WE'VE CHECKED the shelves, we've checked the stock room, heck, we've even checked the sofa cushions, and it's true - the IPV4 numbers are dry.
On Monday afternoon, RIPE NCC, the European Internet Registry, announced that it had allocated its last batch of previously unallocated IPV4 addresses to an ISP, bringing the supply of fresh combinations to an end. We've known it was coming - in fact it has been sounding the alarm since all the way back in 2012.
It's important to note that this doesn't mean that the internet will fall over any time soon. Individual ISPs will still have a supply of numbers to generate, but once they're gone, new ones will come from ‘returns' of unused numbers, either caused by an excess or perhaps the collapse of an ISP and sold in a marketplace format, rather than direct from RIPE NCC.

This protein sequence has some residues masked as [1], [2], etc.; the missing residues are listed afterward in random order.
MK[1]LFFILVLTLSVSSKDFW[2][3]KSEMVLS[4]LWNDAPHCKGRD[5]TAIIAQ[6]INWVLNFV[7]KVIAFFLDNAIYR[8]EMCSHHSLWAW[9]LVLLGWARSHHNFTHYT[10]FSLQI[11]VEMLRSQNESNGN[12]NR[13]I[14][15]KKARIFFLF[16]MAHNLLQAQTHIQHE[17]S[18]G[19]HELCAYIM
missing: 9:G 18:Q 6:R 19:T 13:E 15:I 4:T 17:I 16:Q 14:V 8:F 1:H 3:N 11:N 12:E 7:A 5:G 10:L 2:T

Trade-in 'used' IPv4 addresses is already rife with RIPE NCC reporting that 12,247,168 addresses were transferred between ISPs in 2018 alone, and that's just in the European region. The price of such used addresses is starting to rise and may begin to impact on end-user costs.
Nikolas Pediaditis, Registration Services and Policy Development manager at the RIPE NCC commented: "With IPv4 exhaustion, we risk heading into a future where the growth of our Internet is unnecessarily limited - not by a lack of skilled network engineers, technical equipment, or investment - but by a shortage of unique network identifiers. Therefore, we call on all stakeholders to play their role in supporting the roll-out of IPv6."
IPv6 has been the replacement for IPv4 for some time and promises hundreds of years of new addresses, but uptake has been slow with most UK ISPs missing self-imposed deadlines for rollout.
Rumours abound that Three's home broadband service can use IPv6, but even that appears to be a limited test rollout. BT had previously said that it would switch on IPv6 by the end of 2018, but that hasn't happened either. μ
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